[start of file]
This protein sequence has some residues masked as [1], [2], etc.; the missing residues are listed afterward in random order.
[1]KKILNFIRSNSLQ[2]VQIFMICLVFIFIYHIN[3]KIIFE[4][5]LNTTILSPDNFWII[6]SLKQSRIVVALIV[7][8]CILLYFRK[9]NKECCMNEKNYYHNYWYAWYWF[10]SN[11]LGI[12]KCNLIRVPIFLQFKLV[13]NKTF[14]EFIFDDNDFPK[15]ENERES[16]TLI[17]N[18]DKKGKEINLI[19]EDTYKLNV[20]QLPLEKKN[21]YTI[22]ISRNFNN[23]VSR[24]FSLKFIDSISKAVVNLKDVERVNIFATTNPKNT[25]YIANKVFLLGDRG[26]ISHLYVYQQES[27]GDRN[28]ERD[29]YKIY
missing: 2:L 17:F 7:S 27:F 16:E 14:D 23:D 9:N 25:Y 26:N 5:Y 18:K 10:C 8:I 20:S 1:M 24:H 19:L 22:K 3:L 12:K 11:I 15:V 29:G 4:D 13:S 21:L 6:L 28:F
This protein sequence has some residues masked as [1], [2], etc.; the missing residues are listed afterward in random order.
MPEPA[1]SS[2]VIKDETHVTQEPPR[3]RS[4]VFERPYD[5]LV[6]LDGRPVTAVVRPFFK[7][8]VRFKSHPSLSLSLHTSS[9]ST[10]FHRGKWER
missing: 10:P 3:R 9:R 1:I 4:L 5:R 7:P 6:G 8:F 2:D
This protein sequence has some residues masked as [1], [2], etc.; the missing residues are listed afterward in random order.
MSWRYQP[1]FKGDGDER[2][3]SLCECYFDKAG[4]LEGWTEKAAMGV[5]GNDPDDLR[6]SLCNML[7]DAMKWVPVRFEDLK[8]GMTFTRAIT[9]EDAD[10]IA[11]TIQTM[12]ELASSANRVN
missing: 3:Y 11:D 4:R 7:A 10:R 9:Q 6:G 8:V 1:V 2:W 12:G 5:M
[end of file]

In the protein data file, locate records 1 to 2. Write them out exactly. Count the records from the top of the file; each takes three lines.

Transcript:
This protein sequence has some residues masked as [1], [2], etc.; the missing residues are listed afterward in random order.
[1]KKILNFIRSNSLQ[2]VQIFMICLVFIFIYHIN[3]KIIFE[4][5]LNTTILSPDNFWII[6]SLKQSRIVVALIV[7][8]CILLYFRK[9]NKECCMNEKNYYHNYWYAWYWF[10]SN[11]LGI[12]KCNLIRVPIFLQFKLV[13]NKTF[14]EFIFDDNDFPK[15]ENERES[16]TLI[17]N[18]DKKGKEINLI[19]EDTYKLNV[20]QLPLEKKN[21]YTI[22]ISRNFNN[23]VSR[24]FSLKFIDSISKAVVNLKDVERVNIFATTNPKNT[25]YIANKVFLLGDRG[26]ISHLYVYQQES[27]GDRN[28]ERD[29]YKIY
missing: 2:L 17:F 7:S 27:F 16:E 14:D 23:D 9:N 25:Y 26:N 5:Y 18:K 10:C 8:I 20:S 1:M 24:H 19:L 22:K 3:L 12:K 11:I 15:V 29:G 4:D 13:S 21:L 6:L 28:F
This protein sequence has some residues masked as [1], [2], etc.; the missing residues are listed afterward in random order.
MPEPA[1]SS[2]VIKDETHVTQEPPR[3]RS[4]VFERPYD[5]LV[6]LDGRPVTAVVRPFFK[7][8]VRFKSHPSLSLSLHTSS[9]ST[10]FHRGKWER
missing: 10:P 3:R 9:R 1:I 4:L 5:R 7:P 6:G 8:F 2:D